Am I financially content with what I have? It’s something I’ve been asking myself a lot these days. When I stop and look around, I am amazed at all of the blessings God has brought into my life. Perhaps it’s my human nature, but there’s something in me that’s always looking forward to the “next great thing.”
There’s nothing wrong with planning and looking forward to things, but when we’re constantly looking forward in search of contentment – there’s a problem. We do this every time we say things like, “I’ll be happy when I can afford (fill in the blank).” Or “I’ll feel better about my finances when I get the raise I deserve.”
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We live in a culture that is constantly striving to upgrade our lives. We want better cars, bigger homes, luxurious vacations, etc. There’s nothing wrong with nice things, but when we choose to make these things our goal, it’s easy to be discontent with our life the way it is.
I didn’t realize how discontent I was until I read the following passage in Luke:
“What should we do?” asked some soldiers. John replied, “Don’t extort money or make false accusations. And be content with your pay.” – Luke 3:14 (NLT)
How many times do we say to ourselves, “I deserve a better wage”? Maybe we do deserve to be paid more, but ultimately that doesn’t matter.
Chasing after worldly wealth will always lead to discontentment and a desire for more.
Yet true godliness with contentment is itself great wealth. After all, we brought nothing with us when we came into the world, and we can’t take anything with us when we leave it. So if we have enough food and clothing, let us be content. – 1 Timothy 6:6-8 (NLT)
In his letter to the Philippians, Paul told them that he had learned to be content whether he had everything or nothing. He trusted God to provide, and he knew that Christ would give him the strength to endure hardships. (Philippians 4:11-13) What would it look like if we as believers were content with all that God had blessed us with in the same way Paul was?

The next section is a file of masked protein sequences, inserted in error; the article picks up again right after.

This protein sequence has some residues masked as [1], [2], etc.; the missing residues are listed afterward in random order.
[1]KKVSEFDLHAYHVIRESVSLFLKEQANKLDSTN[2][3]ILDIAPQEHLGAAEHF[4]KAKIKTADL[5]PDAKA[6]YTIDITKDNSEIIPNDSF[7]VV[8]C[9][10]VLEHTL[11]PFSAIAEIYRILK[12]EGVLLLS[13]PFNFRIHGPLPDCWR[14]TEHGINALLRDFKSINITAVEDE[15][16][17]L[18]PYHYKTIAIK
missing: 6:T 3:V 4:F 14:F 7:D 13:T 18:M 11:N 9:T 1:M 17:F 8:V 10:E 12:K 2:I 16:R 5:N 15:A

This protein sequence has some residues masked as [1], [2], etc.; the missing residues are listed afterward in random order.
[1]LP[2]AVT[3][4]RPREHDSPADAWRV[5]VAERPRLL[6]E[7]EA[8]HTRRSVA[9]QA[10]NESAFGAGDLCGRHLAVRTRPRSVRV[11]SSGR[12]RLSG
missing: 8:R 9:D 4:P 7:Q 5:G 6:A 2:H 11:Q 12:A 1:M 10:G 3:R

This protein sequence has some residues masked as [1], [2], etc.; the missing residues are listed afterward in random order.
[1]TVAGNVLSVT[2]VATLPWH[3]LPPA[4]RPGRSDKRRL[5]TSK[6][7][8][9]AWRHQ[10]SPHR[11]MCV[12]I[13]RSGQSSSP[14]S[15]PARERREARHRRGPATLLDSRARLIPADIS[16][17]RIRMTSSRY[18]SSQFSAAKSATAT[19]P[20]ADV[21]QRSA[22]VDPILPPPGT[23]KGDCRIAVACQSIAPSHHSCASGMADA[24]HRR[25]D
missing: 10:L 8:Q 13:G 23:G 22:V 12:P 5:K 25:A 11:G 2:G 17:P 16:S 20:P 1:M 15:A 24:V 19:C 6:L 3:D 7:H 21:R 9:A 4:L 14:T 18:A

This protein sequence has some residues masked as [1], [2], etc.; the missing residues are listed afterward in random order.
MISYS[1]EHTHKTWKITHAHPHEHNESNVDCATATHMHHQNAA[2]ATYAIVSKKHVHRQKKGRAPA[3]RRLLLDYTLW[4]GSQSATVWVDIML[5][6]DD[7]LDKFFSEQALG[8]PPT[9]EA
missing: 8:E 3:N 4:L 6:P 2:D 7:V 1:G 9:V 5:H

God calls us to be content for good reason. For one thing, longing to be rich can lead us into temptation.
But people who long to be rich fall into temptation and are trapped by many foolish and harmful desires that plunge them into ruin and destruction. For the love of money is the root of all kinds of evil. And some people, craving money, have wandered from the true faith and pierced themselves with many sorrows. – 1 Timothy 6:9-10 (NLT)
Another reason God calls us to be content is that our desire for more often replaces our desire for God. We lean on ourselves and our ability to make money and achieve goals. God longs for us to lean on Him.
Keep your life free from love of money, and be content with what you have, for he has said, “I will never leave you nor forsake you.” – Hebrews 13:5 (ESV)
And finally, God calls us to be content because it’s good for us. I don’t need science to tell me that stress hurts the body. Living a life of discontentment is extremely stressful. Being content with what God has given me and trusting that He has met (and will continue to meet) all of my needs gives me a peace beyond understanding.
A tranquil heart gives life to the flesh, but envy makes the bones rot. – Proverbs 14:30 (ESV)
*Unless otherwise indicated, Scripture quotations taken from the NASB.